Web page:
„The patient fully recovered thanks to intensive care measures. Routine intensive care treatment and the quick initiation of intravenous rehydration seem to be particularly important for survival in Ebola patients, as long as no sufficiently effective and safe Ebola-specific therapies are available,” concludes Dr. Stefan Schmiedel, tropical medicine expert at the First Department of Medicine who led the patient’s course of treatment.
In agreement with local and national health authorities, the patient was discharged from the hospital on the fortieth day after the onset of his infection. At this time, all cultures of bodily fluid samples (blood, saliva, conjunctival swab, stool, urine, or sweat) had been free from infectious virus particles for at least 20 days. „Thanks to our close monitoring, we were able to learn much about the virus and the course of viral disease. For example, we were able to isolate infectious Ebola virus particles from urine days after plasma samples showed no signs of the virus”, explains Prof. Dr. Marylyn Addo, physician and head of the tropical medicine division at the First Department of Medicine, who also holds the DZIF professorship for Emerging Infections.
Prof. Dr. Ansgar Lohse, head of the First Department of Medicine at the University Medical Center Hamburg-Eppendorf (UKE), underscores Germany’s responsibility in the struggle against Ebola: „The most important measure in fighting the Ebola epidemic is certainly an improved health care system on site. But it is also important that we open our highly specialized isolation units to international health care workers who put their lives at risk to help the sick in regions where Ebola is epidemic. In this way, we can provide support to West Africa. In addition, this case shows how much can be learned by careful clinical and scientific observation of a single case, and – in agreement with our patient – we are now glad to share this knowledge.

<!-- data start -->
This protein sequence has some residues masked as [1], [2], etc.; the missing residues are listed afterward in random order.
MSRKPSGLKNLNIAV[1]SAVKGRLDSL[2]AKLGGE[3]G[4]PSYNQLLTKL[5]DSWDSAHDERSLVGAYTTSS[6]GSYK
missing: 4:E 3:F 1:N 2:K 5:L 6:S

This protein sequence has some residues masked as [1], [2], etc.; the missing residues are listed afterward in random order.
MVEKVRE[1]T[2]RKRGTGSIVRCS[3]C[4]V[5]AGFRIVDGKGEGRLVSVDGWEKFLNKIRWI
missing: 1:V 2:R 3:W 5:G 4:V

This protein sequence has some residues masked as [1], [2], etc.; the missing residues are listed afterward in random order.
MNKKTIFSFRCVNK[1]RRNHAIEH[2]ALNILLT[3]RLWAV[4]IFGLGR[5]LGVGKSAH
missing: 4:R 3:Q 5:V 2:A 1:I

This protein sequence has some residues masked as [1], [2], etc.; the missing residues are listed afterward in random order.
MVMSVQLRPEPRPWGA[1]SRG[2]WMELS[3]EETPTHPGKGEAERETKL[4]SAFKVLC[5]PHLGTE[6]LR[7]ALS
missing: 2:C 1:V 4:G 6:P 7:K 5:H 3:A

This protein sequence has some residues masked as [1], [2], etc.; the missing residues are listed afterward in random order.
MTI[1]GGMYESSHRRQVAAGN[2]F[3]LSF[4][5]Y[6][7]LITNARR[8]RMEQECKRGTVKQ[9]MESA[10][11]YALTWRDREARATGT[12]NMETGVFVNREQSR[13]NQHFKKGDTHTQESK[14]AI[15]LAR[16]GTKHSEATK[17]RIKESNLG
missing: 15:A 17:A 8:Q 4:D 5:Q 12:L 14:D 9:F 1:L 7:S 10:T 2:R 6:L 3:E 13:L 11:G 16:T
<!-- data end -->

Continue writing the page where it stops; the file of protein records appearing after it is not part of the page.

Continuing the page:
Publication: Kreuels B, Wichmann D, Emmerich P, Schmidt-Chanasit J, de Heer G, Kluge S, Abdourahmane S, Renné T, Günther S, Lohse AW, Addo MM, Schmiedel S. (2014). A case of severe Ebola virus infection complicated by gram-negative septicemia. New England Journal of Medicine (online first release on October 22, 2014; DOI: 10.1056/NEJMbr1411677).